fri 14/06/2024

Reissue CDs Weekly: John Coltrane - Giant Steps | reviews, news & interviews

Reissue CDs Weekly: John Coltrane - Giant Steps

Reissue CDs Weekly: John Coltrane - Giant Steps

60th-anniversary edition of the jazz landmark doesn’t go far enough

John Coltrane, as seen on the cover of 'Giant Steps'

Giant Steps doesn’t suffer from a lack of availability. A couple of weeks ago, two editions of John Coltrane’s 1960 landmark set were available in a central London music store.

One was a 2002 CD version which supplemented the album’s seven tracks with eight bonus cuts: alternate studio takes which were not originally released. It was selling for £7. For the same price, there was a 2CD set teaming Giant Steps with three other Coltrane albums. Internet sales sites have even more keenly priced reissues of the album.

The first CD reissue appeared in 1987. Since then, the master tapes have never sat in the vault for long and there’s been a string of editions, most notably a 1998 configuration which was the first with bonus tracks (the 2002 version noted above was a reissue of this reissue). There have been sundry vinyl reissues, of both the mono and stereo versions of the album. In one form or another, Giant Steps has always been available and the trick with re-marketing it and generating fresh sales is to bring something new to the table (this applies to any familar or perennial album). An interesting configuration was a 2008 audiophile, remastered album version limited to 2500 copies. Anyone wanting to hear what was originally intended can of course seek out a first pressing: stereo copies sell for up to £180, mono copies go for anywhere between £100 and £600.

JOHN COLTRANE Giant Steps 60th anniversaryThis year is its 60th anniversary. Unsurprisingly, another edition has arrived. Again, it’s remastered. It’s stereo and the bonus tracks are different to the 1998/2002 edition. They are: "Giant Steps" (Alternate, Take 1, Incomplete), "Naima" (Alternate Take), "Like Sonny" (Alternate Take), "Countdown" (Alternate Take), "Syeeda's Song Flute" (Alternate Take), "Cousin Mary" (Alternate Take), "Giant Steps" (Alternate Version Two, False Start) and "Giant Steps" (Alternate Take). It comes on CD and as a double album. The latter was requested for review but not supplied.

The new 60th-anniversary release sounds fine on CD, a little more open than the 2006 card-sleeved configuration used as a comparison. The bonus tracks further underline – confirming what was already known – that Coltrane and Co. were finding their way to the ultimate take: the ones which ended up on what was originally released. The bonus versions of "Giant Steps", "Naima", "Like Sonny" and "Countdown" were previously heard on the 1995 box set The Heavyweight Champion: The Complete Atlantic Recordings, which is now shown to have not been the full story of Coltrane’s studio work while with Atlantic – the other new bonuses were not on that set.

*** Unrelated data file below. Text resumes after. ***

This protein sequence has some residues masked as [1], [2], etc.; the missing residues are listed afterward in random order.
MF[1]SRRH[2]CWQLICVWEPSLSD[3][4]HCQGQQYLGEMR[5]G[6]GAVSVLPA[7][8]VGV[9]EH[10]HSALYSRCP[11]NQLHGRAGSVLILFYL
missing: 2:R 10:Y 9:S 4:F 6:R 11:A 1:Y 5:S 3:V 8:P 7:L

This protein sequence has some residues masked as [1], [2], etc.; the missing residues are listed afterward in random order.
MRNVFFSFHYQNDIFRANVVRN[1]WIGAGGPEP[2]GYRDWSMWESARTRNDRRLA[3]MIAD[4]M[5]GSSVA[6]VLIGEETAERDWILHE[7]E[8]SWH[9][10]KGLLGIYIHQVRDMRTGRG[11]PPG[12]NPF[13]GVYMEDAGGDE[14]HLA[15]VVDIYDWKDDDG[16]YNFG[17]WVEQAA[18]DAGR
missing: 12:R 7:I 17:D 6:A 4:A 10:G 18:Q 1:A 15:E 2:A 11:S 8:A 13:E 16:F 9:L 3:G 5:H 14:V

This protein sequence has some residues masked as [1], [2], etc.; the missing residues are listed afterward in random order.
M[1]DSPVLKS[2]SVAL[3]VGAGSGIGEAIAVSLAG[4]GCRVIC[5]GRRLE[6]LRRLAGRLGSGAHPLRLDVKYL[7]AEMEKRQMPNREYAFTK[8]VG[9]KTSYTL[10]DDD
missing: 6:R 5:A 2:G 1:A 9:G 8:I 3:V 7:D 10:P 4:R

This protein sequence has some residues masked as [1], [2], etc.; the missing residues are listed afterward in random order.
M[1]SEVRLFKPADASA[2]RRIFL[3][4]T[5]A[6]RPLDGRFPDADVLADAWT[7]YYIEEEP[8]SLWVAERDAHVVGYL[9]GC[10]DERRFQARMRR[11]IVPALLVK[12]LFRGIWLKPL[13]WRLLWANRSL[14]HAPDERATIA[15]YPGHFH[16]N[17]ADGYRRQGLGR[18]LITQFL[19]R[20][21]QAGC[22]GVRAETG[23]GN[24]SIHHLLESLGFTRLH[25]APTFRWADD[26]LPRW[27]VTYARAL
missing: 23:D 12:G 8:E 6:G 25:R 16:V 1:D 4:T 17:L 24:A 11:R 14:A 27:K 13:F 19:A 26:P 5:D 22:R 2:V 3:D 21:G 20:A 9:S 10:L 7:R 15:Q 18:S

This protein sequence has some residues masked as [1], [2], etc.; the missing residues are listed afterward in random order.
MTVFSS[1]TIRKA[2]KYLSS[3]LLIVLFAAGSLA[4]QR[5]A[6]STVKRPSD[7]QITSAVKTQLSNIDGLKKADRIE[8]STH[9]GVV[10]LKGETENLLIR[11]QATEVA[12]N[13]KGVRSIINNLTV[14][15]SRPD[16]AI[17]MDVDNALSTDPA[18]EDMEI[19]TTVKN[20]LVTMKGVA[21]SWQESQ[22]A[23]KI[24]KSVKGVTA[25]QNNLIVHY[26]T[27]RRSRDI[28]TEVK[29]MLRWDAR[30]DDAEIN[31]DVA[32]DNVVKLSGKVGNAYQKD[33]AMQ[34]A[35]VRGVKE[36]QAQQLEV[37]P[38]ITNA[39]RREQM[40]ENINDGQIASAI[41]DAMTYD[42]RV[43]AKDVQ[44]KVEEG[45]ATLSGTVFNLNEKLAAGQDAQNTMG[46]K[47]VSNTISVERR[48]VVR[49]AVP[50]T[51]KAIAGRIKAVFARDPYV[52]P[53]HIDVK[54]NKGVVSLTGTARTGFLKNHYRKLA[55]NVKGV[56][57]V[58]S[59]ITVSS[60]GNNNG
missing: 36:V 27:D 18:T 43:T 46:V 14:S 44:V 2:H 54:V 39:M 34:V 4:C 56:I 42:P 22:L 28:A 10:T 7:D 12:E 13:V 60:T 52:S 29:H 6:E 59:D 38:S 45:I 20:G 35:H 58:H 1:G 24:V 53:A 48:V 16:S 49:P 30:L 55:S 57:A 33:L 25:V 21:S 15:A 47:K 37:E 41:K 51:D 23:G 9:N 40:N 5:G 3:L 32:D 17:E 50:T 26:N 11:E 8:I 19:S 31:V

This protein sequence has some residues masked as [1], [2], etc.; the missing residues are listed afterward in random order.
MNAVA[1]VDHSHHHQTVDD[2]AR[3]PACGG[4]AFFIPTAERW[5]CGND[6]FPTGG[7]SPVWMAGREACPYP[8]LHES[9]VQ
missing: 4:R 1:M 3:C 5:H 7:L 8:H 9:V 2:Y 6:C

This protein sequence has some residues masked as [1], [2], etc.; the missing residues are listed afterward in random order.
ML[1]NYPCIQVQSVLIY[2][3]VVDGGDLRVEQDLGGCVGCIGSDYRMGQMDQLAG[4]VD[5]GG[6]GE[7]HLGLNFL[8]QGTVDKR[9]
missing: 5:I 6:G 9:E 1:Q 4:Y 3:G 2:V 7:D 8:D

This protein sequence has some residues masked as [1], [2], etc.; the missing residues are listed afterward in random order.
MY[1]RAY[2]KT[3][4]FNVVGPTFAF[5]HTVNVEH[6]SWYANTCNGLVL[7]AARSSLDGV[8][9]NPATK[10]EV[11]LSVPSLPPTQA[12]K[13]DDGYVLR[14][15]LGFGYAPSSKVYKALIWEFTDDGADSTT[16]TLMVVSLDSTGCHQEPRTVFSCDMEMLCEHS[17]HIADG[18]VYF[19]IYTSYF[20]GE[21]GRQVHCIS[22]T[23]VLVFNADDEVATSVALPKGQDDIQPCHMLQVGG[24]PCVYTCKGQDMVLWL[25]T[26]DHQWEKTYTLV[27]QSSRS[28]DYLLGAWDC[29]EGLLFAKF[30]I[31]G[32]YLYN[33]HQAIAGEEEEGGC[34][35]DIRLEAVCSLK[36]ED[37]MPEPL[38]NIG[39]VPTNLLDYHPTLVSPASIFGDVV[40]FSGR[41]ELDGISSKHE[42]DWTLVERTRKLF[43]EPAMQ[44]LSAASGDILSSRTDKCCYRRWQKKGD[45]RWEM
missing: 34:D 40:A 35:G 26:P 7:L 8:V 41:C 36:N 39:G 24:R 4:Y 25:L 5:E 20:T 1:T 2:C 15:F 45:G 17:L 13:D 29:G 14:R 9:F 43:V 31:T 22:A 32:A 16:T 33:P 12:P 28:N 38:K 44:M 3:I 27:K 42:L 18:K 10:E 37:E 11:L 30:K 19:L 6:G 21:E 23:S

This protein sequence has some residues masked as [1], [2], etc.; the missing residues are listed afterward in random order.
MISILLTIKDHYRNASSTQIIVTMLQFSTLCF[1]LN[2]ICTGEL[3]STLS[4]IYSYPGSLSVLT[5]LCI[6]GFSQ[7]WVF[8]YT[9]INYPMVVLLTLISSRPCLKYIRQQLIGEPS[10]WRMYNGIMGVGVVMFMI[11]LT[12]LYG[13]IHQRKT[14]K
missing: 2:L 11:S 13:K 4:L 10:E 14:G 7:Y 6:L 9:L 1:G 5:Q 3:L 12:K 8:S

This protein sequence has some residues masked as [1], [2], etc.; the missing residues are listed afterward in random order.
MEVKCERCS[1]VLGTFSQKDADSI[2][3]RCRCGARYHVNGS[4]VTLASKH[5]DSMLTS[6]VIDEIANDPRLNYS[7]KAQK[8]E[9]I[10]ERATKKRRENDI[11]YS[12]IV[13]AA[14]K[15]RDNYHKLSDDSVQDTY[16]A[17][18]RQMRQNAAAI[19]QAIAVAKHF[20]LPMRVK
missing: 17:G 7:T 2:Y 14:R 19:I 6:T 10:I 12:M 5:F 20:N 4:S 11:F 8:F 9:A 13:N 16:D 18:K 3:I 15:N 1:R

John Coltrane Giant Steps_ Newport Jazz Festival 1960_William ClaxtonAs well as its bonuses, the 60th-anniversary Giant Steps comes with a great new essay by Ashley Kahn, who says “Giant Steps is both a pivot point and a hub of musicality in which past musical approaches meet newer ideas and point the way to future directions Coltrane would explore.” Surprisingly, he does not mention the supplementary tracks. (pictured left, John Coltrane at Newport Jazz Festival, 1960. Photo by William Claxton)

However, the physical release is not the end of the story. Also brought to the world is what’s marketed as the Giant Steps: 60th Anniversary Super Deluxe Edition. This is available as either a stream or a download. It is hard to see what is “Super Deluxe” about it. Surely, such bigging-up should be reserved for records or CDs? This ones-and-zeros-only Giant Steps collects what appears to be every outtake from the album sessions: 28 in total. There are 10 versions of "Giant Steps", six of "Naima", nine of "”Like Sonny” (two are rehearsals) and one apiece of "Countdown", "Syeeda's Song Flute" and "Cousin Mary". The logic of taking a digital-only tack is impossible to figure out.

Wouldn’t the 60th anniversary have been better served by a single, physical box set collecting in one place all of this material? A complete rendering of everything Giant Steps-related makes more sense than the physical 60th-anniversary release; a release which cherry picks rather than seeks to be definitive.

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